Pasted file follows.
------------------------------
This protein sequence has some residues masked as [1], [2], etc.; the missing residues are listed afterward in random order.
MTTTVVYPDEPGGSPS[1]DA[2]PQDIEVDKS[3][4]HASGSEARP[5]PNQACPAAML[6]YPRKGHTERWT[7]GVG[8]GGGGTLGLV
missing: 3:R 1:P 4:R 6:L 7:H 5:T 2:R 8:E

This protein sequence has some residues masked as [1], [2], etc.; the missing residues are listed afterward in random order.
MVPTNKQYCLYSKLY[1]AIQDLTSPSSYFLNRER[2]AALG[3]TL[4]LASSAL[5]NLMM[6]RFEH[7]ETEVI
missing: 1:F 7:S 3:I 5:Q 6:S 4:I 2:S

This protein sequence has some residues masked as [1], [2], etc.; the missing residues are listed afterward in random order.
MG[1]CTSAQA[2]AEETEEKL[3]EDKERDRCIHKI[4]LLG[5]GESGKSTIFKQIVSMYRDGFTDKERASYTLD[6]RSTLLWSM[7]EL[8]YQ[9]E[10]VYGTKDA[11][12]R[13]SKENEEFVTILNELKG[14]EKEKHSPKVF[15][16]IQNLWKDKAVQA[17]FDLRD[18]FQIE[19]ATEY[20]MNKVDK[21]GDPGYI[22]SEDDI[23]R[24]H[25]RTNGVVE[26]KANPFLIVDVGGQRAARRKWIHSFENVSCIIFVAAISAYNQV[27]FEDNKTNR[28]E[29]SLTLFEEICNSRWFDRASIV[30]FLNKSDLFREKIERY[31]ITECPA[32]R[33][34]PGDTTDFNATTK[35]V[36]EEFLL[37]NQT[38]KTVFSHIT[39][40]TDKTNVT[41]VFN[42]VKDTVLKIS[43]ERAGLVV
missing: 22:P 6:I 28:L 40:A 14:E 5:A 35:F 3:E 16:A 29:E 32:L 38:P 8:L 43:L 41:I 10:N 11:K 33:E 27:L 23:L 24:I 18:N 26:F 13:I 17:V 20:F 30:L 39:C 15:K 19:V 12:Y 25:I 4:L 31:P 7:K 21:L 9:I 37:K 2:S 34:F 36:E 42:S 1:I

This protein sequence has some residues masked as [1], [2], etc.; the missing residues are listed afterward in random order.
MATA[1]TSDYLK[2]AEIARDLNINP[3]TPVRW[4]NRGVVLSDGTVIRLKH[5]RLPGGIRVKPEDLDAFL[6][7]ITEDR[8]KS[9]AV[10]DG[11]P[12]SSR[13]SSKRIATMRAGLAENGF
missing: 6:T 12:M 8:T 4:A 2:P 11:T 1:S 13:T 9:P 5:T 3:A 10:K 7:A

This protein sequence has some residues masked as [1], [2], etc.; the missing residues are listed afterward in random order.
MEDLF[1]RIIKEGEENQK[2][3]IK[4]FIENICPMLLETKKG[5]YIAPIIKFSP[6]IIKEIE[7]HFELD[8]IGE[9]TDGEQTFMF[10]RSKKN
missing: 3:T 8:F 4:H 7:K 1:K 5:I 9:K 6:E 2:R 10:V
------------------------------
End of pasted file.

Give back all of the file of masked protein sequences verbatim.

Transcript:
This protein sequence has some residues masked as [1], [2], etc.; the missing residues are listed afterward in random order.
MTTTVVYPDEPGGSPS[1]DA[2]PQDIEVDKS[3][4]HASGSEARP[5]PNQACPAAML[6]YPRKGHTERWT[7]GVG[8]GGGGTLGLV
missing: 3:R 1:P 4:R 6:L 7:H 5:T 2:R 8:E

This protein sequence has some residues masked as [1], [2], etc.; the missing residues are listed afterward in random order.
MVPTNKQYCLYSKLY[1]AIQDLTSPSSYFLNRER[2]AALG[3]TL[4]LASSAL[5]NLMM[6]RFEH[7]ETEVI
missing: 1:F 7:S 3:I 5:Q 6:S 4:I 2:S

This protein sequence has some residues masked as [1], [2], etc.; the missing residues are listed afterward in random order.
MG[1]CTSAQA[2]AEETEEKL[3]EDKERDRCIHKI[4]LLG[5]GESGKSTIFKQIVSMYRDGFTDKERASYTLD[6]RSTLLWSM[7]EL[8]YQ[9]E[10]VYGTKDA[11][12]R[13]SKENEEFVTILNELKG[14]EKEKHSPKVF[15][16]IQNLWKDKAVQA[17]FDLRD[18]FQIE[19]ATEY[20]MNKVDK[21]GDPGYI[22]SEDDI[23]R[24]H[25]RTNGVVE[26]KANPFLIVDVGGQRAARRKWIHSFENVSCIIFVAAISAYNQV[27]FEDNKTNR[28]E[29]SLTLFEEICNSRWFDRASIV[30]FLNKSDLFREKIERY[31]ITECPA[32]R[33][34]PGDTTDFNATTK[35]V[36]EEFLL[37]NQT[38]KTVFSHIT[39][40]TDKTNVT[41]VFN[42]VKDTVLKIS[43]ERAGLVV
missing: 22:P 6:I 28:L 40:A 14:E 5:A 35:F 3:E 16:A 29:E 32:L 38:P 8:L 43:L 41:I 10:N 11:K 33:E 27:L 23:L 24:I 18:N 26:F 13:I 17:V 20:F 30:L 39:C 15:K 19:V 12:Y 25:I 4:L 31:P 7:K 21:L 9:I 37:K 2:S 34:F 36:E 42:S 1:I

This protein sequence has some residues masked as [1], [2], etc.; the missing residues are listed afterward in random order.
MATA[1]TSDYLK[2]AEIARDLNINP[3]TPVRW[4]NRGVVLSDGTVIRLKH[5]RLPGGIRVKPEDLDAFL[6][7]ITEDR[8]KS[9]AV[10]DG[11]P[12]SSR[13]SSKRIATMRAGLAENGF
missing: 6:T 12:M 8:T 4:A 2:P 11:T 1:S 13:T 9:P 5:T 3:A 10:K 7:A

This protein sequence has some residues masked as [1], [2], etc.; the missing residues are listed afterward in random order.
MEDLF[1]RIIKEGEENQK[2][3]IK[4]FIENICPMLLETKKG[5]YIAPIIKFSP[6]IIKEIE[7]HFELD[8]IGE[9]TDGEQTFMF[10]RSKKN
missing: 3:T 8:F 4:H 7:K 1:K 5:I 9:K 6:E 2:R 10:V